In late July the Royal Agricultural Society released the results from the 2017 KPMG Sydney Royal Wine Show. Among the judges this year was Selector Magazine publisher and wine educator, Paul Diamond, who lent a hand assessing the wines as an associate judge.
“My role was to assess brackets of wines as part of the overall classes that they were entered into. To establish which wines were worthy of medals and establish a hierarchy of the quality presented,” Paul explains.
We recently caught up with Paul and some of our favourite medal-winning winemakers to give us an insight into the show. Here is what we learnt:
CHARDONNAY IS ON THE RISE
For Paul, one of the highlights of the show was the high quality of 2016 Chardonnays he judged. “I have not come across a class with such a high level of consistent quality and expressive examples,” he said. “It’s a great time to be a Chardonnay lover.”
The standard of Chardonnay at the show was evident with the Best Small Producer wine going to Clonal Brothers, Flametree Wines taking out the Trophy for the Best Wine Judged by the International Guest Judge, and Tyrrell’s Vineyards winning the Trophy for Best NSW Wine for their 2012 Vat 47 Chardonnay.
Tyrrell’s had an excellent Sydney Royal Wine Show, with their Stevens Vineyard Hunter Valley Semillon 2011 taking out Trophies for Best Semillon and Best Mature White. That takes the total tally of awards won by that wine to 15 Gold medals and two Trophies.
AUSTRALIAN SAUVIGNON BLANC IS CREATING ITS OWN STYLE
Many of the judges noted that Australian Sauvignon Blanc is moving away from trying to replicate the herbaceous NZ style, with the best wines at the show focusing on citrus fruits with finesse and drive. Miles From Nowhere continued their stellar performance with their 2017 Sauvignon Blanc from Cowaramup securing two Trophies and a Gold.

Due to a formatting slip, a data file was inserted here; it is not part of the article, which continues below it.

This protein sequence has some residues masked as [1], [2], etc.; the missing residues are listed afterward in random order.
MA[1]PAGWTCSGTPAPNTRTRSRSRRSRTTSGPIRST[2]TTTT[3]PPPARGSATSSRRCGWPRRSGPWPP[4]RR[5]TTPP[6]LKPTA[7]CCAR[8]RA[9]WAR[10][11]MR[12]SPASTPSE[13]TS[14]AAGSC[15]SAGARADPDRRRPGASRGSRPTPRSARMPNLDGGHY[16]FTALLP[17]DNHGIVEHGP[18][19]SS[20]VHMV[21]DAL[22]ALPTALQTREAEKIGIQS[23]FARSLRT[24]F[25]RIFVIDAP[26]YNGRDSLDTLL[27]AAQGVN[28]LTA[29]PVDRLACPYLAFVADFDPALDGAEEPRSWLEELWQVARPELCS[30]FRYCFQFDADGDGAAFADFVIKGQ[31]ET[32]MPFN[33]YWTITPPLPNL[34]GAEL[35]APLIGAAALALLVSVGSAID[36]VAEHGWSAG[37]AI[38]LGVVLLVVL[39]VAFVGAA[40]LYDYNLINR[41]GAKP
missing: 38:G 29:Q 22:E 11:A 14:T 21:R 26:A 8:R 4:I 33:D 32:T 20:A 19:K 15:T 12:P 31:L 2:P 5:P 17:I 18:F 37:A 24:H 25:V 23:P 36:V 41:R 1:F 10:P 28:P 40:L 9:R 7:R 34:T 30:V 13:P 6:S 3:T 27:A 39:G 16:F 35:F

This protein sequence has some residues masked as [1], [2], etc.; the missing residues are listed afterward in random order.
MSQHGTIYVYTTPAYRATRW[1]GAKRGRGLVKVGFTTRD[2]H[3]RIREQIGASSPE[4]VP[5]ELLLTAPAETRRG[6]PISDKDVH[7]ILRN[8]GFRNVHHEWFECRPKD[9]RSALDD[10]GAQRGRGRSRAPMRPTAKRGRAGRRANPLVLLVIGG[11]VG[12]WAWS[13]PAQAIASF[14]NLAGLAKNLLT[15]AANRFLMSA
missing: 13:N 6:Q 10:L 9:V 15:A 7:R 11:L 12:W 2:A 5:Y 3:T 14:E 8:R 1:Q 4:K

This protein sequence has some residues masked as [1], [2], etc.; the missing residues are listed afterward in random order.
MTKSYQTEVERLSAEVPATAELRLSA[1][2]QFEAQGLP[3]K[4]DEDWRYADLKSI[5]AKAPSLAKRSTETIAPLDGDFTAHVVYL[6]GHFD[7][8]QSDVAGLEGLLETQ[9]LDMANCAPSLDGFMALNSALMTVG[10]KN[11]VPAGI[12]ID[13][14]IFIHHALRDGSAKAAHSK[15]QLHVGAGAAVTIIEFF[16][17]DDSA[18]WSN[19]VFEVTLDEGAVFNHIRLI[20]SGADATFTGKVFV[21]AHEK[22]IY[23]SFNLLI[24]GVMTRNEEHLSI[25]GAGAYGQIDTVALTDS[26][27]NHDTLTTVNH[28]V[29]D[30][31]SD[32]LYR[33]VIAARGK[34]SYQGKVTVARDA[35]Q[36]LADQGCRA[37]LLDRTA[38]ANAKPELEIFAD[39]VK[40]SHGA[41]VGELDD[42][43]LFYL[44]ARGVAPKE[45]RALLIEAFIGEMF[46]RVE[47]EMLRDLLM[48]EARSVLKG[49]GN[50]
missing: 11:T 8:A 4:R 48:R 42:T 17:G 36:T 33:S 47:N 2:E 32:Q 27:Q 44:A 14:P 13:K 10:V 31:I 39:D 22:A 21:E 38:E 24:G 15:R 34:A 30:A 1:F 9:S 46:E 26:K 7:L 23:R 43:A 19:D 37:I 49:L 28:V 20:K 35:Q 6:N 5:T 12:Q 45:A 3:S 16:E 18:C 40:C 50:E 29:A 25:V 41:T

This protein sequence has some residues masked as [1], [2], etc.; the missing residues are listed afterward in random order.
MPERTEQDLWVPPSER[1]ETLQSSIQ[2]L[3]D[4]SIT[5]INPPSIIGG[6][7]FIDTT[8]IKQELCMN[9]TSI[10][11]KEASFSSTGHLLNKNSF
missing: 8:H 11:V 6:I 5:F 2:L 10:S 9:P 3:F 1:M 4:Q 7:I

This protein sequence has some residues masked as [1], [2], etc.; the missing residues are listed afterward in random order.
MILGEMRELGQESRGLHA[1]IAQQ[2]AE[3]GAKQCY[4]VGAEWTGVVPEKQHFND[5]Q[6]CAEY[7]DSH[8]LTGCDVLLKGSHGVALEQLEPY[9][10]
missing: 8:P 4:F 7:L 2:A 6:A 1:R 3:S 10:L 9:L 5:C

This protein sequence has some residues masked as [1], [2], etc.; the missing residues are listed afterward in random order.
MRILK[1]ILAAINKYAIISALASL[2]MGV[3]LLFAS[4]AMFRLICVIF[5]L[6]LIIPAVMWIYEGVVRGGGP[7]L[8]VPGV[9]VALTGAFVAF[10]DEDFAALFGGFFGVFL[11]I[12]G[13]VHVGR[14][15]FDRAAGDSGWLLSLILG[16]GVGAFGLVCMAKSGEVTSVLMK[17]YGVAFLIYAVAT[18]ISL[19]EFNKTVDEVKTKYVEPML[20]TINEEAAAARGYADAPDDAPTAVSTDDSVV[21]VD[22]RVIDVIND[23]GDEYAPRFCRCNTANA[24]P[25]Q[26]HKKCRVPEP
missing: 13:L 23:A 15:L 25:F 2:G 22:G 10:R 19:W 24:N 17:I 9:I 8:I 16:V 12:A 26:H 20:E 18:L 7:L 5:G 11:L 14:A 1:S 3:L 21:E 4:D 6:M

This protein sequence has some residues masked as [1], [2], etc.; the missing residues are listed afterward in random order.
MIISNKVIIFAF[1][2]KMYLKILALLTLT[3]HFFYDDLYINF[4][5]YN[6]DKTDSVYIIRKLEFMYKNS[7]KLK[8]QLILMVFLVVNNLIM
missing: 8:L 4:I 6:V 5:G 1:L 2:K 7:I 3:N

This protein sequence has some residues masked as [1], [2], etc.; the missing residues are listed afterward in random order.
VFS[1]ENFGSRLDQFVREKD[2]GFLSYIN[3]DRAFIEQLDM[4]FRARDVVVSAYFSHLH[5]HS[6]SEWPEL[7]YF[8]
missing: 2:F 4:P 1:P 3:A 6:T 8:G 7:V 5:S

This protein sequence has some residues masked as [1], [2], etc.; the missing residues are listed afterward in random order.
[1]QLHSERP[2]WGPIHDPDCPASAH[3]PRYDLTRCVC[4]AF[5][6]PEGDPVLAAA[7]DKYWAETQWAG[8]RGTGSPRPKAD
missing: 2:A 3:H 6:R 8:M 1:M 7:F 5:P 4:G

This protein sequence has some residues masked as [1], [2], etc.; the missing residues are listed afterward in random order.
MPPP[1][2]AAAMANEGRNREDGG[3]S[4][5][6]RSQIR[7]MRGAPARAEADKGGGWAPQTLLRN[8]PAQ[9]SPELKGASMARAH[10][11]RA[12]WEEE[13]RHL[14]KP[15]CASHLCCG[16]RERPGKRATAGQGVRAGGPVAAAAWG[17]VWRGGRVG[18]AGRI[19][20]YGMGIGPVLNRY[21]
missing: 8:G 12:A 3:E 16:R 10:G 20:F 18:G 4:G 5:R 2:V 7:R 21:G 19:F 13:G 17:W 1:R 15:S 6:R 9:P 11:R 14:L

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IT CAN BE TOUGH BEING A WINE SHOW JUDGE
While spending a day tasting and assessing wine may sound like heaven to many, it’s a gruelling process requiring a high level of focus and concentration.
“Some brackets can have upwards of 50 wines! You don’t want to miss anything or be unfair to a wine that someone has put their hard work, time and money into.”
SHIRAZ IS STILL AUSTRALIA’S MOST VERSATILE WINE
As the country’s most widely planted variety, it was clear that despite vastly differing climates, Australian winemakers continue to adapt and create a variety of examples of Shiraz and Syrah that express their unique terroir. A swag of Gold medals were awarded to wines from across a broad range of regions throughout the country. One such example is the Gold medal-winning Berrigan Syrah 2015 from South Australia’s Limestone Coast sub regions of Mount Benson and Robe.
For winemaker Dan Berrigan, this was great news.
“It’s like a huge pat on the back,” says Dan. “So much hard work goes into my wines, starting in the vineyard and continuing all the way to bottling. Great wine show results fill you with confidence that you’re on the right track and that you’re not insane for taking a chance on a new and exciting wine region.”
CONGRATULATIONS TO SOME OF OUR FAVOURITE WINEMAKERS
All in all it was great to see so many wines and winemakers that we know and love here at Wine Selectors achieve the recognition they deserve with Gold Medals awarded to Miles From Nowhere, De Bortoli, Tyrrells, Evans & Tate, Tulloch, d’Arenberg, Best’s, Andrew Thomas, Devil’s Corner, Bleasdale, Berrigan Wines and many more.
A relative newcomer to Wine Selectors, Shingleback Wines, had a great wine show picking up the Best Value Red Trophy for their 2016 Red Knot Grenache Shiraz Mourvedre, plus three Golds. John Davey, the director of winemaking and viticulture at Shingleback, was thrilled, “Although we’re confident in the quality of our wines, and have achieved considerable acclaim over the years, the thrill of success at a wine show never diminishes and has an energising effect on the whole team,” he says. “I take great pride in my esteemed peers judging my children (my wines) worthy of merit.”